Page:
In the practice of the present invention there is added to the electrolyte from about 0.001% to about 1.0% of a surfactant, based on the weight of the electrolyte, said surfactant being a water-soluble salt of highly fiuorinated aliphatic compound containing from 6 to 18 carbon atoms. Exemplary fiuorosurfactant additives are (I) the ammonium, potassium, or sodium salt of a completely fluorinated aliphatic monocarboxylic acid, such as (A) caprylic acid, (B) caproic acid, (C) octanoic acid, (D) n-nonic acid, (E) decanoic acid, (F) lauric acid, (G) myristic acid, (H) tridecanoic acid, and mixtures thereof, and (II) a perfluoroalkyl sulfonate, such as ammonium perfluorononyl sulfonate.

Substantial retention of electrolyte by untreated Teflon or polytrifiuoromonochloroethylene structures is observed in the presence of the aforementioned halogenated surfactant additives. Usually, as much as 300%, or more, of electrolyte above that is normally retained is effected. Thus, resultant electrolyte-wetted polyhalogenated ethylene polymer is rendered serviceable as a matrix. In the absence of the electrolyte surfactant additive, retention of electrolyte on the polymer is substantially negligible. The electrolyte-wetted polyhalogenated ethylene polymer of the present invention can thus be employed as an effective matrix in a fuel cell operated at temperatures in the range from about 100 C. to about 250 C. and having sustained power output over a prolonged time period.

In a typical practice of the invention, a matrix fuel cell which contains electrolyte as a liquid is provided. The latter is necessarily located in a porous matrix as hereinabove described and sandwiched between two porous, catalytic electrodes. Frequently, the cell comprising the electrode-matrix sandwich is held together by providing the sandwich with external metal face plates which serves also to distribute incoming gaseous fuel and oxidant, respectively, over their respective electrodes and to carry the issuing current. Metal screens which operate the electrodes and face plates can provide sufficient spacing for the flow of reactant gases over the electrodes and can also serve as current collectors. Inert gaskets, such as fabricated silicone rubber, betwen adjacent edges of the face plates prevent the leakage of gases and electrolyte. When the cell is assembled, a portion of the electrolyte is unavoidably squeezed into the pores of the electrode.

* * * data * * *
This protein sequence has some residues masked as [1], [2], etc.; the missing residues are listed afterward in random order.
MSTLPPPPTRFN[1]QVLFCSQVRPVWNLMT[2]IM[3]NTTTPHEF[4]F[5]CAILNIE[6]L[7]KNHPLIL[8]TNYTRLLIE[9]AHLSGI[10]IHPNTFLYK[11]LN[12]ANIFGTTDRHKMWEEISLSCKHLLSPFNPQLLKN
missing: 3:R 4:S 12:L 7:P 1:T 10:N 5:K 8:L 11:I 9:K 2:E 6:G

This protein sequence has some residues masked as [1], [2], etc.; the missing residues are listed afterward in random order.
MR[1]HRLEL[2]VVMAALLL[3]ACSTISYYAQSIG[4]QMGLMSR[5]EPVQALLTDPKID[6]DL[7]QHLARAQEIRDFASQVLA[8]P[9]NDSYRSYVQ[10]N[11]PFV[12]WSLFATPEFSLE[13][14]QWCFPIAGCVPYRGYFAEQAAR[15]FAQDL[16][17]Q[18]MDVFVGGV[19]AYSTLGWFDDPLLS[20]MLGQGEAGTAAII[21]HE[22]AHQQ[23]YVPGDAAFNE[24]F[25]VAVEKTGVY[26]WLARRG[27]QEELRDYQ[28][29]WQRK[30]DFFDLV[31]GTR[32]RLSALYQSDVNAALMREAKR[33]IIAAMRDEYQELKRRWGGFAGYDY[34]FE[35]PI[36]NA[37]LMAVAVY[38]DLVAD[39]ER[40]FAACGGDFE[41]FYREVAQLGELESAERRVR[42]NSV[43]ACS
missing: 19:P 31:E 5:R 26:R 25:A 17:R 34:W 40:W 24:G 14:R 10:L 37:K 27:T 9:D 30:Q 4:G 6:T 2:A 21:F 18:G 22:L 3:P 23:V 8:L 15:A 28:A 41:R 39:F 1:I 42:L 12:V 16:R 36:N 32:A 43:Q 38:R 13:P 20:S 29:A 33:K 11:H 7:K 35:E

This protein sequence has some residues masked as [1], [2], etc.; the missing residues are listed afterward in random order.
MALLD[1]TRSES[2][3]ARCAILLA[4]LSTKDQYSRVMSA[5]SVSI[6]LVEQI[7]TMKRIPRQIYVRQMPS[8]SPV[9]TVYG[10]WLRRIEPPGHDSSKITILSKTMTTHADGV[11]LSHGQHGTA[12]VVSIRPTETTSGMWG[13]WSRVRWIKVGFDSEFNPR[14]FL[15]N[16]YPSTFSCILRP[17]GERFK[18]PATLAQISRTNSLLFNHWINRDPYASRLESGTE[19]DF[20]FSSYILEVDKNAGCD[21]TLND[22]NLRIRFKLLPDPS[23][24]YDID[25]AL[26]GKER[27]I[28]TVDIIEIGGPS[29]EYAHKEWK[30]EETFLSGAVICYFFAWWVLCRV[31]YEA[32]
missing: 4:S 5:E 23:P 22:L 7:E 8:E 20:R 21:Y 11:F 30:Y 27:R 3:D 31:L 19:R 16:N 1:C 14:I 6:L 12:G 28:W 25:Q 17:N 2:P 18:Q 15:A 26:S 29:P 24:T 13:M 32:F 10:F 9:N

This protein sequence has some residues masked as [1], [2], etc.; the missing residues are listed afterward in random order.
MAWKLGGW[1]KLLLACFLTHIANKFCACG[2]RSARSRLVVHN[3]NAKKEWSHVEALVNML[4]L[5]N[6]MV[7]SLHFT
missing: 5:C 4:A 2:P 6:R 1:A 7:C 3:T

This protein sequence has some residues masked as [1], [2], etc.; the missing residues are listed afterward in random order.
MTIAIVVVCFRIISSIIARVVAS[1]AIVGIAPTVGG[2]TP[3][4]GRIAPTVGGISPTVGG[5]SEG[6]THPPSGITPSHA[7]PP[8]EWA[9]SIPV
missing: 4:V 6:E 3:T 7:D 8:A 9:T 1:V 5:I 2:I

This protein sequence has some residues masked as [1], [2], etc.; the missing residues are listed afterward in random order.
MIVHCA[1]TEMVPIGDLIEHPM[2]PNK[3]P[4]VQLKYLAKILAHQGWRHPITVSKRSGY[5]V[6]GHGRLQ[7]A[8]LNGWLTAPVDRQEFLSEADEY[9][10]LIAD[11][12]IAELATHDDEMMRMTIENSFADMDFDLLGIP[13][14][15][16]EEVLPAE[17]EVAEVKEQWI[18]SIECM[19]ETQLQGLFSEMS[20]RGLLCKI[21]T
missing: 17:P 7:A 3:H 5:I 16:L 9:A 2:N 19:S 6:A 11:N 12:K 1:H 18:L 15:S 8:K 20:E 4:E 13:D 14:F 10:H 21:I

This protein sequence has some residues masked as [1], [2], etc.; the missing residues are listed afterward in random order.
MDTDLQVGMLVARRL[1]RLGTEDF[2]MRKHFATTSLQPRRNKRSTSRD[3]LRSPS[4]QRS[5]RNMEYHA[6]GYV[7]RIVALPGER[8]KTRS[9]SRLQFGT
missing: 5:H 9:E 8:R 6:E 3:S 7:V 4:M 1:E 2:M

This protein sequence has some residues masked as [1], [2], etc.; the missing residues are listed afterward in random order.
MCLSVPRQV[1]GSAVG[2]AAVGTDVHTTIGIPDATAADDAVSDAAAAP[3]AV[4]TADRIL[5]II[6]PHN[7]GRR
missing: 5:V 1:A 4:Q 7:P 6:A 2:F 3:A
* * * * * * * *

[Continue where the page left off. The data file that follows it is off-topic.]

The porous electrodes are usually flat and contain a catalyst, such as platinum or silver, which promotes the cell reaction. The latter electrochemical reaction which takes place depends on the formation of a three phase interface involving a solid electrode, liquid electrolyte and gaseous reactant. This interface is attained by partially water-proofing the electrode with normally hydrophobic materials, such as Teflon. This prevents complete penetration or flooding of the pores by the selected electrolyte.

Suprisingly, the halogenated surfactant added to the electrolyte mixture as employed herein is principally adsorbed by the polymeric matrix substance and does not adversely affect contiguous electrode structures. It is noted that the small amounts of surfactant are sufficient to reduce cell resistance to a satisfactory level without simultaneously wetting abutting electrodes, thereby avoiding the in operativeness of the cell which occurs during electrode flooding. The small, but effective amount of surfactant is less than .about 2% and usually does not ex ceed about 1.0%, based on the weight of the electrolyte added.

In general, fuel cells hereinbelow defined and which fall within the purview of the present invention comprise three essential elements: electrolyte, electrodes or electrocatalysts, and current collectors. Suitable collectors can be perforated, or corrugated plates or metallic screens and equivalents thereof.

In order to further clarify the invention, these and other embodiments thereof are shown in the accompanying drawing and will be described in detail in conjunction with said drawing.

In the drawings:

FIGURE 1 is an exploded plan view, partially in section, of a fuel cell employing the matrix of the present invention, and